Why making a new subclass is probably a bad idea

Object-oriented programming is a widely used software paradigm. It’s very powerful, but often it’s misused. This leads to a dependency hell between base classes and subclasses. It’s really hard to find out how everything works together and which code is executed at runtime. Any code change has the potential to break a lot of other stuff.

Example

Imagine this common scenario: You have a well-working component for doing something in your game. For example RotateItem.cs. It’s optimized for rotating items with a mouse and keyboard on Windows.

Now, you port the game to a mobile platform and you have to use touch input for rotating items. The class RotateItem is almost working, just a few tweaks are necessary.

Implementation is easy: Just create a new class TouchRotateItem.cs and derive it from RotateItem. And overwrite some methods.

What’s the problem with subclasses?

The code works fine for now, on both platforms. But at some point, changes will be necessary. For example, there is a complete redesign of the user interface on desktops. Or there is a small bug, e.g. that items are rotated in the wrong direction on desktops.

You change the original RotateItem class and everything works on desktop.

You don’t think about the slightly modified subclass. Maybe you were not involved at all with the implementation of the mobile app. And as long as you don’t switch to the other platform in Unity, you might not even see the subclass in your IDE.

With the example of the wrong direction, you probably have introduced the same bug on mobile platforms now. With a larger refactoring you might have created even more problems. If you are lucky, the code does not compile anymore and you catch it early.

OK, you might not miss the subclass because you have unit tests, code reviews, and all good software development processes. But still, changing the base class will also change the behavior of the derived class. You have to test it on all platforms and there is some risk of introducing unwanted behavior.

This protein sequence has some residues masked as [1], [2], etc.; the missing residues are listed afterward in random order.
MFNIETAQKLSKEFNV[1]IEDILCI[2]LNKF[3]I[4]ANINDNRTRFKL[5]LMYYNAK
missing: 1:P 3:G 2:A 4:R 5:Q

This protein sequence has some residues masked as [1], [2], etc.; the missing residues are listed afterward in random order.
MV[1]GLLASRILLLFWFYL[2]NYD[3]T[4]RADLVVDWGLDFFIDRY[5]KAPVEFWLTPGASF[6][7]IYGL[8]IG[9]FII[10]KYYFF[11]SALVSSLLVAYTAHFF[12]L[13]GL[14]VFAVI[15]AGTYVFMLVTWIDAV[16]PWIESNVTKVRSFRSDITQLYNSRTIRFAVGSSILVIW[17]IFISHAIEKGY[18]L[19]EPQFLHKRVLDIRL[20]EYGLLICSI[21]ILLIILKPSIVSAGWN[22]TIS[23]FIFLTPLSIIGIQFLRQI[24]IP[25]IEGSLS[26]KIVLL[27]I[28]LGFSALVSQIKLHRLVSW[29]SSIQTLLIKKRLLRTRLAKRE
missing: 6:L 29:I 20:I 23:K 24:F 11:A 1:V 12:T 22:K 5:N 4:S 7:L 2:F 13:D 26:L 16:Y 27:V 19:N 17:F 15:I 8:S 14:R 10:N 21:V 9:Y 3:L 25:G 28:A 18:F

Better solutions

Components

Unity uses a component-based architecture. This makes it very easy to favor composition over inheritance.

Divide the RotateItem.cs into separate parts, which only have one responsibility. This could be e.g.:

  • RotateItem only deals with the core rotation, completely independent of the user interface.
  • TouchRotateInput uses touch input and converts it into a rotation value.
  • DesktopRotateInput uses keyboard and mouse input and converts it into a rotation value.

Changing the user interface on the desktop does not affect the code on mobile platforms.

Service Locator

Another solution is using a service locator. Create a custom service for each platform and register it by adding it to the scene. Then the service can be accessed from other parts of the code from the service locator.

In the given example, the input system would be suitable for a service. The RotateItem class then uses the InputSystem to get the current user input.

interface InputSystem
{
    float GetRotationalInput();
}

class MobileInputSystem : InputSystem { ... }
class DesktopInputSystem : InputSystem { ... }

class RotateItem : MonoBehaviour
{
    private InputSystem _inputSystem;
}

The RotateItem class is independent of the current platform. It does not care about the actual implementation of the InputSystem.

Is subclassing always bad?

There are several problems with subclasses if they are created without a good architecture.

But of course, there are also good use cases for object-oriented programming and polymorphism. For example, different kinds of items or characters are good candidates for subclasses.

It’s always a good practice to follow the SOLID design principles and well-known design patterns.

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